Tuesday, January 1, 2013

The New Studio, and Zorro

Like most professors, even non-knitty ones, I do a lot of work from home. My studio serves as both a writing sanctuary and a creative space for fiber arts. I have always really liked having all of my creative work in one space together. The challenge, of course, is getting the different materials to coexist nicely.

We moved at the beginning of December (more on that in another post), and the new house has a great studio space. It's a large room in the walk-out basement. I claimed it as my own as soon as I saw it. Last night, to celebrate New Year's (and because we are LAME), my husband and I finally got the furniture into the space and cleaned it up. (Thank you, husband!)

Here's a short photo-tour. First, the view when you first walk in:

That's a small kitchenette to the left, complete with 1965-vintage stove for dyeing wool. Sweet! (Love the avocado green, by the way.)

Here's the view from the other end of the studio. This is more of the "knitty" end. You can see that I have two desks. One is more of a "serious" desk, with my second monitor and a bunch of supplies. This secondary desk only has a Tiffany lamp on it, and it sits next to a big window. This one is for those moments when I need to get away from the business on my other desk or for when I have a friend come over to work.

Now, the yarn! The yarn! I still keep it in the dollar-store wire racks because I can't find anything I like better. (I use zip-ties to keep the shelves intact.) 

Ain't nothing better than a stash. The purple bins in the background are filled with raw wool and roving. Which leads me too...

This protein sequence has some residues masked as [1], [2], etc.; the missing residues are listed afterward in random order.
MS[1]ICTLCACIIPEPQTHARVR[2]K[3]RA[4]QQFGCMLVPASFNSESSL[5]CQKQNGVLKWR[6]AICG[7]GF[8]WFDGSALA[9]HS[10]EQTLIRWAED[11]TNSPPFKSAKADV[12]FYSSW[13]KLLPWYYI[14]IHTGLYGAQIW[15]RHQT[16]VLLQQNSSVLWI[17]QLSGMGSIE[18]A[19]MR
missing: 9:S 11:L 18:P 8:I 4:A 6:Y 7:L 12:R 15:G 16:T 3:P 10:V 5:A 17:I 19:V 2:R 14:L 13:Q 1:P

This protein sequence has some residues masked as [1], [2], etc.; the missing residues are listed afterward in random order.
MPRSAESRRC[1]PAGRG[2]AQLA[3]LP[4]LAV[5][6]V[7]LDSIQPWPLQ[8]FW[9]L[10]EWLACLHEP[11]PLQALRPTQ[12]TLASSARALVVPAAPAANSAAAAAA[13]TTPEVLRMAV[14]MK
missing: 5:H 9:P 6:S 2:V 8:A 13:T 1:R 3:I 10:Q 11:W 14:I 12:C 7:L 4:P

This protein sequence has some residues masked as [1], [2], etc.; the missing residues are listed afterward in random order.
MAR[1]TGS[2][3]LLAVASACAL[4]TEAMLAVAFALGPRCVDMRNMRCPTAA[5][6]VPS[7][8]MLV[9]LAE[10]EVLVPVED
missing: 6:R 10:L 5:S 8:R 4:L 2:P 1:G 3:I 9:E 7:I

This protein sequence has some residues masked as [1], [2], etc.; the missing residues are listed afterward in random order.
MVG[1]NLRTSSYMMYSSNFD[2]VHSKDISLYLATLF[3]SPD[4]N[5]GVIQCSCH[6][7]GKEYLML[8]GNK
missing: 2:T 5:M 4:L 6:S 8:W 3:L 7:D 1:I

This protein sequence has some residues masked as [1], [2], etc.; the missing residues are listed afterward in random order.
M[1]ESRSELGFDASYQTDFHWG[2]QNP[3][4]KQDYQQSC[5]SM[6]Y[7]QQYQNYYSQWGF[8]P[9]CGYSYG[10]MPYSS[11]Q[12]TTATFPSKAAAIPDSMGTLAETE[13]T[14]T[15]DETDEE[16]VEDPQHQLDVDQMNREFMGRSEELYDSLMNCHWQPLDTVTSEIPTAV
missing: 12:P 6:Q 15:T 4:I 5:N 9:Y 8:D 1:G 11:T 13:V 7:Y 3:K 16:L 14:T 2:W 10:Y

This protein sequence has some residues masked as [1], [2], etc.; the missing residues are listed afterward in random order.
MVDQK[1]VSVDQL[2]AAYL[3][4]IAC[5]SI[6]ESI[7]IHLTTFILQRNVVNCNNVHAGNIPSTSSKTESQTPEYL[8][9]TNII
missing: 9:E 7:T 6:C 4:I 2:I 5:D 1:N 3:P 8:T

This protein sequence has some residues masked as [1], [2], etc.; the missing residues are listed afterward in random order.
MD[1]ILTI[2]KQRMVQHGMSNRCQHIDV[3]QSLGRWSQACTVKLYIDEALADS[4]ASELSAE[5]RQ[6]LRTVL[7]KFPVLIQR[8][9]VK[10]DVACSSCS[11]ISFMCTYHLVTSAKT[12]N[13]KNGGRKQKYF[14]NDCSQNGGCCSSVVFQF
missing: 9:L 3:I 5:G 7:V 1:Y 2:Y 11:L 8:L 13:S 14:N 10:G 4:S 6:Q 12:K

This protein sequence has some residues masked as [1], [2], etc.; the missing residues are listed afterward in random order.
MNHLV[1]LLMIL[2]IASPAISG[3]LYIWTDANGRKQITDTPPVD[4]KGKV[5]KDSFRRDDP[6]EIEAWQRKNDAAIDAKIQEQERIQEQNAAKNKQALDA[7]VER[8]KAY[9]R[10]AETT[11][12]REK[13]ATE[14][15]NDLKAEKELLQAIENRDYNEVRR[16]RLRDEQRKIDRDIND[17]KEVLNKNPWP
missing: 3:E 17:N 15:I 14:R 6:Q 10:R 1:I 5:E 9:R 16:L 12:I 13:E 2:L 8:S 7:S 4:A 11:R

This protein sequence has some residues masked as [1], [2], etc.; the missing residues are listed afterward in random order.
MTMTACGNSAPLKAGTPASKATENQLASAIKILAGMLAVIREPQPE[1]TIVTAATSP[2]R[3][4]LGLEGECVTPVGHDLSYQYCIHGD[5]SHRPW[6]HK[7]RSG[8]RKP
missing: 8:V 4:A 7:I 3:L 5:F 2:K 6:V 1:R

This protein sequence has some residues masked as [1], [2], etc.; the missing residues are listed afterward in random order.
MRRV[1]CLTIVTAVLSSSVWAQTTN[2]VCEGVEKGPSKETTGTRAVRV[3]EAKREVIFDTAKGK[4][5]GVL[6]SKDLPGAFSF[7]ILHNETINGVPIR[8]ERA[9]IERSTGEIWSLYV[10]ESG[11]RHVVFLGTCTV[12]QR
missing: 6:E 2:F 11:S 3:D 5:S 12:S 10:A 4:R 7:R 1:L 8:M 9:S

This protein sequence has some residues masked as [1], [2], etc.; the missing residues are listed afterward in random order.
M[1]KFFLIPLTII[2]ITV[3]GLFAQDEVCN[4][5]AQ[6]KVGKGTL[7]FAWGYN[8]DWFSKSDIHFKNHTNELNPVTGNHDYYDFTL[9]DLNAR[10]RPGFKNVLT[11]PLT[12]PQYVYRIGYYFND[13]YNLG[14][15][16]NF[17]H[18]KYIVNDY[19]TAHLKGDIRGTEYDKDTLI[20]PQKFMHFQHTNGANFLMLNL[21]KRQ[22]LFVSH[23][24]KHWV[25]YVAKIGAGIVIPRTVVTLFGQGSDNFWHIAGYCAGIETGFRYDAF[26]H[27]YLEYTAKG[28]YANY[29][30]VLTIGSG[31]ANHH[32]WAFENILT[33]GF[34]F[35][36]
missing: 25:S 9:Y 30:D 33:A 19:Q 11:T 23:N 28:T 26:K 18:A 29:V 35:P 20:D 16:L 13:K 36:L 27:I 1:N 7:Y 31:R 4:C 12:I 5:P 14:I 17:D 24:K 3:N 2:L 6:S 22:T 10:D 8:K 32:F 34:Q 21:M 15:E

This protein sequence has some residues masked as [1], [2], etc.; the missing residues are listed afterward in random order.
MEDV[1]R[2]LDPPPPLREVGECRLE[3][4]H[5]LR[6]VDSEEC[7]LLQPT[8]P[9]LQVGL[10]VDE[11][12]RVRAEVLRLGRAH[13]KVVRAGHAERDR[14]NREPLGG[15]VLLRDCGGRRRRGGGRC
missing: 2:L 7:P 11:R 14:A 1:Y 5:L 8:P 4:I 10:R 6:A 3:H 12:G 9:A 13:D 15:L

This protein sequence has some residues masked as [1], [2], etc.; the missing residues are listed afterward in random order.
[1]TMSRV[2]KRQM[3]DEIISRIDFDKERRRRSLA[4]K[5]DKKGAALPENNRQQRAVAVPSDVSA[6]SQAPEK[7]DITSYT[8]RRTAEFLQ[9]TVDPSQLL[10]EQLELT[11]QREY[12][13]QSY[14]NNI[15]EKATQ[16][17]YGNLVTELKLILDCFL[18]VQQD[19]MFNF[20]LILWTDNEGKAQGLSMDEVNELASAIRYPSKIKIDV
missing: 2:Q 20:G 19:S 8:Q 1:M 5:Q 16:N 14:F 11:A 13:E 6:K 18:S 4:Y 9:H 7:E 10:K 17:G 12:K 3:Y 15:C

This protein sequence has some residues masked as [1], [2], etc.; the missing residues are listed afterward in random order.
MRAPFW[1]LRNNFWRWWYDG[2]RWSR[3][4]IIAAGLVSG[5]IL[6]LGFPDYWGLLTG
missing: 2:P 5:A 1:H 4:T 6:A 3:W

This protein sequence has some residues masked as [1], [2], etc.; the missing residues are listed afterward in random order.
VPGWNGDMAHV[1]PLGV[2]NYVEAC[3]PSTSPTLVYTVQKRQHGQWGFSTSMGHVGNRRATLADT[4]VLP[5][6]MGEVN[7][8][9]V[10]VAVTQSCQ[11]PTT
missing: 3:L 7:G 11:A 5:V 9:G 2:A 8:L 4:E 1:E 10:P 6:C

My carding station! Michael had some furniture stored at his warehouse (he has a very interesting job that requires a very interesting, and very large, warehouse. Go here: atlasstageworks.com). One piece was a table he made when he was younger (as in, 16 or so) that mounted on his great-grandmother's sewing table base. It weighs a ton, so it is perfect for mounting the drum carder on. Of course, I had to test the carder, so I made that butter-licious roving you see there while Michael watched. 

Next, there's the antique cabinet that looks like it's straight out of Zorro. In it, I've stored WIPs, FOs, sewing projects, and mending. I've never had such a nice-looking place to store stuff that essentially is ugly to look at. The top drawer is great, too—it's holding odds and ends. 

Below is a picture of Promenade that you can see through the metal fixtures of the furniture.

The top of the Zorro unit is covered in the contents of my knitting bag, contents that desperately need to be organized. First, there's my aptly named fun-fun-fun* bag. I got this in Tokyo and have used it to hold knitting notions ever since. But it always gets full of the wrong things and empty of the things I need most. 

Then there's the never-ending challenge of figuring out how to store one's interchangeable needle collection(s). I have Denise, Bamboo, AND Harmony (from Knit Picks). I tried this gigantic Della Q bag but it isn't doing it for me. Ideas, anyone?? 

And then there's the regular circulars, which inevitable turn into this rat's nest.

But it's fun to discover old sketches of knit designs. This one looks interesting. Maybe I'll try it out now that I've found it again. It's dated from last June. Where did the time go?

It's time to reassemble the wheel. (See my Beech Tree forest out the window? Yes.)

And I found this cross-stitch piece done by my mother-in-law Mary inside the Zorro cabinet, because the cabinet used to be hers. I'll keep it on the mantlepiece.

Lest we forget, this is also a room for writing. My journals have officially filled up an entire shelf on my bookshelf. They'll be moving on to shelf two when I finish this next volume. Crazy.

And a little reminder about why I'm here, for those times when I get discouraged. 

Does anyone else have links to virtual tours of their studios? I saw pictures of Ysolda Teague's once, and that was jealousy-inducing. Indeed, it looks like she's gone and published pictures of it again. Go check it out, and be jealous, too.

--Katie Rose

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